sysrqd is a tiny daemon aiming to control sysrq over network.SysRq stands for System Request, and this are functions mapped to keyboard shortcuts by the kernel. You can use them by pressing Alt+SysRq+[key] (SysRq might be named “Print Screen” on your keyboard),Permits to execute usual SysRq commands by network, like: sync, umount, reboot, poweroff, sak, term, etc. where key can be s (sync), k (sak), 0 to 9 (logging level), b (reboot), etc.
The goal of this keyboard sequences is too be available even if you can’t do anything on your box, because you screwed up everything, or because it’s crashed or under very heavy load.
sysrqd can help you to use SysRq keys when you are not in front of your box,and you need to do Emergency Sync, R/O remount and reBoot.
It is designed to respond under heavy load or half-crashed box, so it might work even if you can’t access to your box for example. In this case, you will be happy to telnet to your box on sysrqd port, enter your password, and then press s, u, b and wait for your server to reboot. You would not have been able to do that since ssh was not responding.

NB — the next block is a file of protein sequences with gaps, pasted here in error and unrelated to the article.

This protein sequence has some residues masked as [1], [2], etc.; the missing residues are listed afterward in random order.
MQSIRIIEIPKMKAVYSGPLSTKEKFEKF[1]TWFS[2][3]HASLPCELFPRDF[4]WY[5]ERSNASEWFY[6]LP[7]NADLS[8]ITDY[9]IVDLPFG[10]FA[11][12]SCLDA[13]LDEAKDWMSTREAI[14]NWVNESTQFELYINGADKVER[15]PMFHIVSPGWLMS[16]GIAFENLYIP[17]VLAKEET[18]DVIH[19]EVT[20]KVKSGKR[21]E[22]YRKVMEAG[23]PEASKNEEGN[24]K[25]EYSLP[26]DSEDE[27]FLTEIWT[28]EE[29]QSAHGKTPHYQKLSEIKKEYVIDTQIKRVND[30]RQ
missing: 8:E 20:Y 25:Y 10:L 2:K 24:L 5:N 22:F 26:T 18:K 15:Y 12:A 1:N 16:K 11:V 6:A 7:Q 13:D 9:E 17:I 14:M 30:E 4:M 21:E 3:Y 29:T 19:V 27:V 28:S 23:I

The connection is password protected but not cyphered so you might want to firewall it or to run it on a trusted network.
Install sysrqd in Debian
#apt-get install sysrqd
Install sysrqd in Ubuntu
sudo apt-get install sysrqd
This will complete the installation
To set up your password use the following command
echo “mypassword” > /etc/sysrqd.secret
sudo chmod 0600 /etc/sysrqd.secret
Then, you will be able to telnet to port 4094/tcp.
% telnet localhost 4094
Connected to localhost.localdomain.
Escape character is ‘^]’.
sysrqd password: hello